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World’s Biggest Ports Hitting New Highs
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World’s Biggest Ports Hitting New Highs

New Kuehne + Nagel data shows increasing cross-border trade despite trade war threat

TLME News Service

The Nowcasts of global Kuehne + Nagel indicators (gKNi) show an upward trend in the world’s largest ports.

Despite recent trade tensions between the US and China, ports in the United States and Asia have hit record highs in May, 2018.

The data shows that ports in the US are experiencing particularly increased container volumes.

The real-time data collected by LogIndex, part of Kuehne + Nagel Group, indicates heavy traffic in top ports such as Los Angeles, Long Beach, New York or New Jersey.

Overall, cargo and container throughput in the world’s largest ports has risen by 3.2% year to date, with the biggest increase in Singapore (+6.2%) based on Nowcasts from LogIndex.

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So far, there are no direct ramifications owed to lingering trade tensions.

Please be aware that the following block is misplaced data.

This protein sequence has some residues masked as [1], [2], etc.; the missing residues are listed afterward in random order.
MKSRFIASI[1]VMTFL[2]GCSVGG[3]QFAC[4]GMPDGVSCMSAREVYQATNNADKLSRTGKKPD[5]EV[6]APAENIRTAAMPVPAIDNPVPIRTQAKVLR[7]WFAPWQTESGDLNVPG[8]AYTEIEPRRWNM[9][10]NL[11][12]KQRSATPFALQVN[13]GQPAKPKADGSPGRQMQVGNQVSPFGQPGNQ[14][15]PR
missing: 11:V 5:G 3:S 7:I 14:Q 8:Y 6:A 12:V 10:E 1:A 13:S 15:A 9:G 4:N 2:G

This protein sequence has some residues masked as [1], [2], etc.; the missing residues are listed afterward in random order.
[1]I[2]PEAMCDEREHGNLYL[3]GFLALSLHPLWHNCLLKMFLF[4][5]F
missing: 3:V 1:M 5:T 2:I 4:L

Other imports statistics imply a business-as-usual-mode - at first glance at least: The import of iron and steel reached an 8-months-high in April (+75% YoY), based on LogIndex’s analysis of Bills of Lading (BOL, in USD).

However, some commentators suggest that part of the strong growth is driven, in fact, by the trade tensions as anxious shippers rush to get their cargo to overseas markets.

The imports of iron and steel have hit an 8-month high in the US
The imports of iron and steel have hit an 8-month high in the US

World trade is inching up based on the country forecasts available for May and June.

There are regional differences, however.

Asia is very dynamic, in contrast to Europe, digesting the high euro during the first quarter.

The US, Australia and Canada are the fastest growing countries in the group of Advanced Economies, posting a year-over-year rate of 4.7% compared to 16.1% of Emerging Markets (LogIndex’s estimates for May).

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